To help them apply their learned skills, the Maker Club is geared towards helping all engineering students at Boise State.
Ryan Olson, a sophomore mechanical engineering student and president of the club, said that the Maker Club is different from other engineering organizations.
“For all these other clubs, there’s so much focus on write-ups or approvals,” Olson said. “But I wanted a club that allowed me and other students to make whatever we wanted.”
As part of the Maker club, engineering students can apply their knowledge learned within the classroom, but also try all sorts of new and different skills, like 3D printing, metalworking and woodworking, among other things.
According to Olson, the club is most beneficial to engineering students because they have the opportunity to learn real-world skills.
“In the classroom, you’re learning formulas,” Olson said. “With the Maker club, students can use tools and learn the boundaries of the tools, which is something that you can’t learn in the classroom.”
For Olson, the Maker club is not only a fun outlet, but useful for engineering students to learn skills to use in the job market.
“Manufacturers want engineers who know how to use tools and know the limits of those tools,” Olson said. “We can provide that with the Maker club.”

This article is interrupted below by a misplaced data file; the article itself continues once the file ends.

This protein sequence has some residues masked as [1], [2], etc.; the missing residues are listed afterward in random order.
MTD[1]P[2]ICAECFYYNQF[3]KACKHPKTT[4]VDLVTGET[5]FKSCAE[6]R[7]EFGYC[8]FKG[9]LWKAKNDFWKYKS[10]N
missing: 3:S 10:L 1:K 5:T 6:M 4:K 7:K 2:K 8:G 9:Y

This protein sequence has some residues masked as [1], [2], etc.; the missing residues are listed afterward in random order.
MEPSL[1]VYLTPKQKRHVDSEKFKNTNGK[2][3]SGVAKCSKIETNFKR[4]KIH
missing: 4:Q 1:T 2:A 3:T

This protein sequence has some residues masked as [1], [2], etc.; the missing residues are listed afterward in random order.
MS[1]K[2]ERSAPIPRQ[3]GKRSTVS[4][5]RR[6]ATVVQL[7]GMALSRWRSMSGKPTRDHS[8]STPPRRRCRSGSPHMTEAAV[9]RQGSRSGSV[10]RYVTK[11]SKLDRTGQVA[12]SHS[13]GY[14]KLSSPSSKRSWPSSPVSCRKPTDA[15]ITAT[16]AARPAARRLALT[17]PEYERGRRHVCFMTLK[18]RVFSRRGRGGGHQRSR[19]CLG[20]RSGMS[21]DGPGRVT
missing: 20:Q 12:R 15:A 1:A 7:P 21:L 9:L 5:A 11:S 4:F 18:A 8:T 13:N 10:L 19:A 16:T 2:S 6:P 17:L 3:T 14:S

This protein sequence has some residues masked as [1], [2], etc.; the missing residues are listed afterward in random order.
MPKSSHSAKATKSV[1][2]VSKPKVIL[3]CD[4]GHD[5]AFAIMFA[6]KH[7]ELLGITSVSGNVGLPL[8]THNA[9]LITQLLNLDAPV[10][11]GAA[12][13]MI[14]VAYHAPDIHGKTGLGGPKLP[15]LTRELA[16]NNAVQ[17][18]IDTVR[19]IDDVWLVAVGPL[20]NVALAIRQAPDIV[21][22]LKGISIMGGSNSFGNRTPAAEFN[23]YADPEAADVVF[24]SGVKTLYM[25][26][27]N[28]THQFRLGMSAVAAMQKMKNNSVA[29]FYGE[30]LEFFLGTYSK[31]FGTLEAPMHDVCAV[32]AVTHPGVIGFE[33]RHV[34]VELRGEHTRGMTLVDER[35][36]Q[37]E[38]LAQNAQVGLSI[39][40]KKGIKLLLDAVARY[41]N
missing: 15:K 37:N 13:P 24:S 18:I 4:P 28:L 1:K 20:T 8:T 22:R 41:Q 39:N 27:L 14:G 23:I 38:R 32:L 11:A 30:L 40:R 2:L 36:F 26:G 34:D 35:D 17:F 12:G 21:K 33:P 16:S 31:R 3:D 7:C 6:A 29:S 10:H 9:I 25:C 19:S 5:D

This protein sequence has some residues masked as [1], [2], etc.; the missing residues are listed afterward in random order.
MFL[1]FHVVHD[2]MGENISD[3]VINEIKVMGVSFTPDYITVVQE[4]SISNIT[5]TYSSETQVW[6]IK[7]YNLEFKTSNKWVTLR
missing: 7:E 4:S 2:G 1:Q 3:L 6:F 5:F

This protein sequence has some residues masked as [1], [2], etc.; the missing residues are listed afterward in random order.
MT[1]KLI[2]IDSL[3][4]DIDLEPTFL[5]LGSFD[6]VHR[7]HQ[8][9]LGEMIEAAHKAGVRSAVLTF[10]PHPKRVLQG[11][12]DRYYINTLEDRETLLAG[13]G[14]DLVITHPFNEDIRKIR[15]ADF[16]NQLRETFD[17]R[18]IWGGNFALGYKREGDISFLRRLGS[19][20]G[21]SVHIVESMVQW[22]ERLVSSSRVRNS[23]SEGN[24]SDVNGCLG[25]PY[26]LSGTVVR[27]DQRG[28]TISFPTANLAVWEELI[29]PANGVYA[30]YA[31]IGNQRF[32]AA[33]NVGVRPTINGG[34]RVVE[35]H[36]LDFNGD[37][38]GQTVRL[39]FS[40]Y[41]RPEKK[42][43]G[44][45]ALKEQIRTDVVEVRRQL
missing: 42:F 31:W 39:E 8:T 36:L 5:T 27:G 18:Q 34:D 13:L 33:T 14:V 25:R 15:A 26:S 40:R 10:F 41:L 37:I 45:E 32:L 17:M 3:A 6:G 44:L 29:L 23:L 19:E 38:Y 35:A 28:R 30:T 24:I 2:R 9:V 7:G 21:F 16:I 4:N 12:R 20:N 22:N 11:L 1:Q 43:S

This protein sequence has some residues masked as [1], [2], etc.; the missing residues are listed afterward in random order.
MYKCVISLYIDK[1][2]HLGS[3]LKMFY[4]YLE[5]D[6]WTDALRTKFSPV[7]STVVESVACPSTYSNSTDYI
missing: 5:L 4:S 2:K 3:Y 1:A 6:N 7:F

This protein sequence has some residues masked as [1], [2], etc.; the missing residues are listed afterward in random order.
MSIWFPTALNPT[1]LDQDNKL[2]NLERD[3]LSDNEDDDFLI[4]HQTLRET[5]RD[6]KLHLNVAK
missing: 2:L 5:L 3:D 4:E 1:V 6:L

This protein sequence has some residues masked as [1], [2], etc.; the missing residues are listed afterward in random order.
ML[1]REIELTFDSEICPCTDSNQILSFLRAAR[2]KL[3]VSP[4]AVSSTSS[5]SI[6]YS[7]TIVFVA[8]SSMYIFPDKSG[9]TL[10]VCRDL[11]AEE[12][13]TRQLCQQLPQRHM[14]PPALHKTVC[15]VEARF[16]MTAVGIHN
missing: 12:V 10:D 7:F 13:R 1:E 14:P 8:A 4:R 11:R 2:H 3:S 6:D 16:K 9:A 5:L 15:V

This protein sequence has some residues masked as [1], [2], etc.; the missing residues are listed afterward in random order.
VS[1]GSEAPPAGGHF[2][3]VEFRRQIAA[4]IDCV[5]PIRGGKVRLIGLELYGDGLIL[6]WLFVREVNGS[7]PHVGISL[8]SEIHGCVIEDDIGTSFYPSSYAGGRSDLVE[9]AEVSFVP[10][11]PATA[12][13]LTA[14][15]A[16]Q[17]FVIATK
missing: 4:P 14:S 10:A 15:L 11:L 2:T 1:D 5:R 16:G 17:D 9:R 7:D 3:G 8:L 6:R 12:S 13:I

Though the club has not been actively doing much due to the coronavirus pandemic, Olson has been planning for when the virus is not an issue anymore.
“There’s not so much of that club feeling because of COVID,” Olson said. “During this time we’re mostly planning and recruiting.”
The club’s Vice President Aidan McConnehey, a sophomore mechanical engineering student, feels that this semester has been difficult due to the pandemic, but is still trying to provide a valuable club experience.
“Our original vision was to host workshops, bring in teachers and give students connections,” McConnehey said. “We’re hoping to return to that.”
McConnehey likes the Maker Club because it gives students the opportunity to use their learned skills, as well as learning new and different skills.
The Maker Club is focused on the sense of community they provide for students involved in the club. The club uses Discord, a platform to chat virtually, to share projects, ideas and talk about the club itself.
For McConnehey, the Maker Club is essential to Boise State’s campus, especially for the university’s engineering students.
“We give engineering students valuable skills,” McConnehey said.
According to Olson, a student is required to make only three things per semester. After a student has made the three projects, they become an official member of the Maker Club.
To get involved with the Maker Club, students can contact Olson through his email at email@example.com or through the Maker Club’s Engage page.